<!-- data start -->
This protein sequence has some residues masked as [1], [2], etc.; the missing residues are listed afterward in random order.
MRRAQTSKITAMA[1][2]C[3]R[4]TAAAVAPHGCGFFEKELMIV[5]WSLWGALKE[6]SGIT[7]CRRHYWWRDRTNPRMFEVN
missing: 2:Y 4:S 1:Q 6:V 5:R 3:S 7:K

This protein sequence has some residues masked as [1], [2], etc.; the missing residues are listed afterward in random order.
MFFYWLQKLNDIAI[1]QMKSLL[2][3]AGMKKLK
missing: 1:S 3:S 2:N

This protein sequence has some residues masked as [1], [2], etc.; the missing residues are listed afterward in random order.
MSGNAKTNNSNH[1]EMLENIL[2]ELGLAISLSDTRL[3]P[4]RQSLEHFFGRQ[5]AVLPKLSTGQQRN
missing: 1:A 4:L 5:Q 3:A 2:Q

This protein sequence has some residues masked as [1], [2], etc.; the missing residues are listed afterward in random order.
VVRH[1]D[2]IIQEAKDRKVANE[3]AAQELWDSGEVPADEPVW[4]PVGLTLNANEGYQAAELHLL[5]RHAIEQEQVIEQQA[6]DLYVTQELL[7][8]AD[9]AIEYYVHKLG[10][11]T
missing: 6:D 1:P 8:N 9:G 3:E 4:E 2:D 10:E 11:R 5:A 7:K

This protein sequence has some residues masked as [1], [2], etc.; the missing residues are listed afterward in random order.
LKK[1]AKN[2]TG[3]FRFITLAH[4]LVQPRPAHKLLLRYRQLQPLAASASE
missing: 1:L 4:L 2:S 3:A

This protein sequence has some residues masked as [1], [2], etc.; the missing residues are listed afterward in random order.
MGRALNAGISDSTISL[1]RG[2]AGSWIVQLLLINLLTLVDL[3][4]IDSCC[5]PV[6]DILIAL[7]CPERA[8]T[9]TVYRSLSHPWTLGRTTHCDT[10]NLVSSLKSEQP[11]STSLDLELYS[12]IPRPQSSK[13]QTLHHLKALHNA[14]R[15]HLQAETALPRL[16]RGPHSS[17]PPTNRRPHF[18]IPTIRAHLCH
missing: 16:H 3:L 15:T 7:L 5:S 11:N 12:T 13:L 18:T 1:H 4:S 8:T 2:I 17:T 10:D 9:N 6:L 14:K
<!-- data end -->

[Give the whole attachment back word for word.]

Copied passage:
This protein sequence has some residues masked as [1], [2], etc.; the missing residues are listed afterward in random order.
MRRAQTSKITAMA[1][2]C[3]R[4]TAAAVAPHGCGFFEKELMIV[5]WSLWGALKE[6]SGIT[7]CRRHYWWRDRTNPRMFEVN
missing: 2:Y 4:S 1:Q 6:V 5:R 3:S 7:K

This protein sequence has some residues masked as [1], [2], etc.; the missing residues are listed afterward in random order.
MFFYWLQKLNDIAI[1]QMKSLL[2][3]AGMKKLK
missing: 1:S 3:S 2:N

This protein sequence has some residues masked as [1], [2], etc.; the missing residues are listed afterward in random order.
MSGNAKTNNSNH[1]EMLENIL[2]ELGLAISLSDTRL[3]P[4]RQSLEHFFGRQ[5]AVLPKLSTGQQRN
missing: 1:A 4:L 5:Q 3:A 2:Q

This protein sequence has some residues masked as [1], [2], etc.; the missing residues are listed afterward in random order.
VVRH[1]D[2]IIQEAKDRKVANE[3]AAQELWDSGEVPADEPVW[4]PVGLTLNANEGYQAAELHLL[5]RHAIEQEQVIEQQA[6]DLYVTQELL[7][8]AD[9]AIEYYVHKLG[10][11]T
missing: 6:D 1:P 8:N 9:G 3:E 4:E 2:D 10:E 11:R 5:A 7:K

This protein sequence has some residues masked as [1], [2], etc.; the missing residues are listed afterward in random order.
LKK[1]AKN[2]TG[3]FRFITLAH[4]LVQPRPAHKLLLRYRQLQPLAASASE
missing: 1:L 4:L 2:S 3:A

This protein sequence has some residues masked as [1], [2], etc.; the missing residues are listed afterward in random order.
MGRALNAGISDSTISL[1]RG[2]AGSWIVQLLLINLLTLVDL[3][4]IDSCC[5]PV[6]DILIAL[7]CPERA[8]T[9]TVYRSLSHPWTLGRTTHCDT[10]NLVSSLKSEQP[11]STSLDLELYS[12]IPRPQSSK[13]QTLHHLKALHNA[14]R[15]HLQAETALPRL[16]RGPHSS[17]PPTNRRPHF[18]IPTIRAHLCH
missing: 16:H 3:L 15:T 7:L 5:S 11:N 12:T 13:L 18:T 1:H 4:S 8:T 2:I 17:T 10:D 9:N 6:L 14:K